Finally the reports suggests large scale surveys around the world to understand the public attitude towards the US in order to determine the influence of visa and entry processes, even though it is admitted that this would not be an easy task it must be argued that this is almost too outrageous and overambitious.

Review of report!

Section II: Critical Review of a Recent Report

‘Cultural Diplomacy-The Linchpin of Public Diplomacy’

A Report by the Advisory Committee on Cultural Diplomacy (US department of State, 2005).


The report comes at a time when America’s diplomactic relations and its moral standing was under criticism after the unfolding of its war on terrror. The invasion of Iraq and the shocking incidents of U.S heavyhandeness in the case of Abu Gharib incidents showed the ‘erosion of trust and credibility’ and seemingly failure of U.S. initiatives to win the minds and heart of muslim community (Report of the advisory committee on cultural diplomacy 2005, p.7).  Noting, the lack of traditional public support for art and cultural diplomacy during peace time, it suggest creation of enduring structures for the practice of effective cultural diplomacy seeing its role in enhancing security of the contry (ibid. 1). The report sees culture as ‘point of access and interest, opening doors when certain doors are closed for political reasons’ (ibid. 15).  Evidently, the report notes the need for long term commitment for cultural diplomacy initiatives highlighting the importance of the role culture can play in U.S public diplomacy.

Further, the report highlights many role of cultural diplomacy notably fostering the growth of civil society, providing neutral platform for people-to-people contact, counterbalancing misunderstanding, hatred and terrorism, and providing positive agenda for cooperation in spite of policy difference among others. Similarly, its recommendations are many, calling for increase funding for public diplomacy, fund for translation projects, and most importantly to expand international cultural exchange programs with the Islamic world [ibid. pp.17- 18].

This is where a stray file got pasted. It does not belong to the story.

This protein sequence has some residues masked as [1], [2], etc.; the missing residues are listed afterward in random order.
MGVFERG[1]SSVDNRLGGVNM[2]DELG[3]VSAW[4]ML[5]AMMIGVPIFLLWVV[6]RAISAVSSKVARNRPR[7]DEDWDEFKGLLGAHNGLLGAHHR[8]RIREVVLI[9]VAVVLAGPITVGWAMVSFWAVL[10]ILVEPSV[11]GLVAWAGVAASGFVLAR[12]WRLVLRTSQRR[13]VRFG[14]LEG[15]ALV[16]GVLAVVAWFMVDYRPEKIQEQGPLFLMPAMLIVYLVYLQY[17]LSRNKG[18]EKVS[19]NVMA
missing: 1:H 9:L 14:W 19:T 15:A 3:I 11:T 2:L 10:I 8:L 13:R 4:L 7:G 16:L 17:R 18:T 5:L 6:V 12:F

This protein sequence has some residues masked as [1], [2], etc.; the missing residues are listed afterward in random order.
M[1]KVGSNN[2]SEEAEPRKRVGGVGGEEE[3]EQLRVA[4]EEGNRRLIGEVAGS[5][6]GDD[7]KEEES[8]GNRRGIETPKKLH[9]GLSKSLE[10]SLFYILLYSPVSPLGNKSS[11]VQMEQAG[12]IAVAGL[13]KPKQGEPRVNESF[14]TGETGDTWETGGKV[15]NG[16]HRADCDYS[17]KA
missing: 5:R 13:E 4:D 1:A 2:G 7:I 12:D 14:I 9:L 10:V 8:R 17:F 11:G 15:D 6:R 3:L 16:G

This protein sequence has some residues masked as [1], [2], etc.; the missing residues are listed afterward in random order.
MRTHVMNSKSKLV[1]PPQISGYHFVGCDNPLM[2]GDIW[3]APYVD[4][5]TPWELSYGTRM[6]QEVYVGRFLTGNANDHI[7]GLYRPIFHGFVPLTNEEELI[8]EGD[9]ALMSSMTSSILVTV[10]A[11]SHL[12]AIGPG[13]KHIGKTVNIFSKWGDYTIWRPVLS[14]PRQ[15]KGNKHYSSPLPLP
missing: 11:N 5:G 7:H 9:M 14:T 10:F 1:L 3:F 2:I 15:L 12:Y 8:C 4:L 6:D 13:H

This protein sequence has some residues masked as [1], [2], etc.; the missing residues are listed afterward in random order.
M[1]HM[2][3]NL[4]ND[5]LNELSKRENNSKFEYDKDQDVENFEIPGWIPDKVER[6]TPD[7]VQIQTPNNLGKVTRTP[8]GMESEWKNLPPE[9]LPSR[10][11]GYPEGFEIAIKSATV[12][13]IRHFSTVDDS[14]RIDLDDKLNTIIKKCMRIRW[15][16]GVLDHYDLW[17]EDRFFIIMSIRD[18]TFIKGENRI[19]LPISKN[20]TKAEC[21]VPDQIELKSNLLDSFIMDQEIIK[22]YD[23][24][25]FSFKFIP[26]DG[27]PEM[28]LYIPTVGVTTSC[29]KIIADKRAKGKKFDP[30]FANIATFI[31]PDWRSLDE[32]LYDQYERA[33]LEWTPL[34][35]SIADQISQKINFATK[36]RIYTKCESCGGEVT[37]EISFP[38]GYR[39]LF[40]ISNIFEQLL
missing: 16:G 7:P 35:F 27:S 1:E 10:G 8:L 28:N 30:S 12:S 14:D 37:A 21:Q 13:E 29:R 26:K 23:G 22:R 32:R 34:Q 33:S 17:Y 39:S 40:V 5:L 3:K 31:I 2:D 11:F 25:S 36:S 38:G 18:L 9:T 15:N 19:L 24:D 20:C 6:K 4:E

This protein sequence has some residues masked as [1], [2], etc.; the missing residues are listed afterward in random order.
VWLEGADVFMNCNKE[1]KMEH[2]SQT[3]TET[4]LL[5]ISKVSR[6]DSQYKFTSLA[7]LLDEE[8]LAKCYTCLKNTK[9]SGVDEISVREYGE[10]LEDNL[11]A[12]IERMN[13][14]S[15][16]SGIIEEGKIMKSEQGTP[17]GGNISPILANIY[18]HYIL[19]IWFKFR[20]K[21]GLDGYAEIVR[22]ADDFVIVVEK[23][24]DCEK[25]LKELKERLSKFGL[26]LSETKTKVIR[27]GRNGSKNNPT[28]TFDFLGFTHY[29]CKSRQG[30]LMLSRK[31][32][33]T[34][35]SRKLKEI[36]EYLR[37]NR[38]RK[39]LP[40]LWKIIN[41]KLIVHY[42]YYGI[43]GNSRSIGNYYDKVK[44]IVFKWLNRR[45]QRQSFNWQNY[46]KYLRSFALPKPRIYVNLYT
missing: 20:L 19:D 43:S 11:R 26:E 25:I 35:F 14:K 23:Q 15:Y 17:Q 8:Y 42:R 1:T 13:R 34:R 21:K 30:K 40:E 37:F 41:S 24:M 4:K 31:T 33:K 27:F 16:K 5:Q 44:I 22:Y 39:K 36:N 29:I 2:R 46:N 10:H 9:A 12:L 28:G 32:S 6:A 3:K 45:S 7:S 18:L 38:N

Evidently, many of its findings and recommendations stress the importance of cultural aspect in public diplomacy for strengthening America’s image and subsequent result in securing U.S. interest abroad. However, in instance it appears rhetorical without showing practical ways of evaluating such initiatives.   For instance, use of culture to counterbalancing misunderstanding, hatred and terrorism effectively hide the overall failure of the government policies. It is seen necessary that public diplomacy must be used as a preventive rather than counter-balancing strategy. The use of cultural guise behind hidden national agenda might end up undermining the very role culture out to play in building confidence and mutual understanding among different communities. Insofar, considering the nature of political environment and the current rift between supposedly western culture and Islamic world, for instance, the call for growth of civil society [part of the democratization agenda], ends up embedding culture in national agenda which might prove counter- productive.

However, from a differing perspective, the report highlights important discrepancies in U.S. public diplomacy and many of its recommendations if followed with the rights intentions along with proper evaluation mechanism might strengthen the need for cultural sensitiveness in its dealings with the Muslim world. As such one could argue that the report makes a compelling case for highlighting the importance of culture in America’s public diplomacy initiatives to win the minds and heart of the Muslim world. Nevertheless, it is seen important to have effective mechanism to monitor and evaluate progress in the said field. However, for cultural diplomacy to be successful the report rightly highlights the need for long-term commitment and one could add that such initiatives must not be guided by temporary political agenda of the government. [550]


Report of the Advisory Committee on Cultural Diplomacy (2005), ‘Cultural Diplomacy: The Linchpin of Public Diplomacy’, U.S Department of State September 2005.pp.1-28. Available from <> [25th April 2012]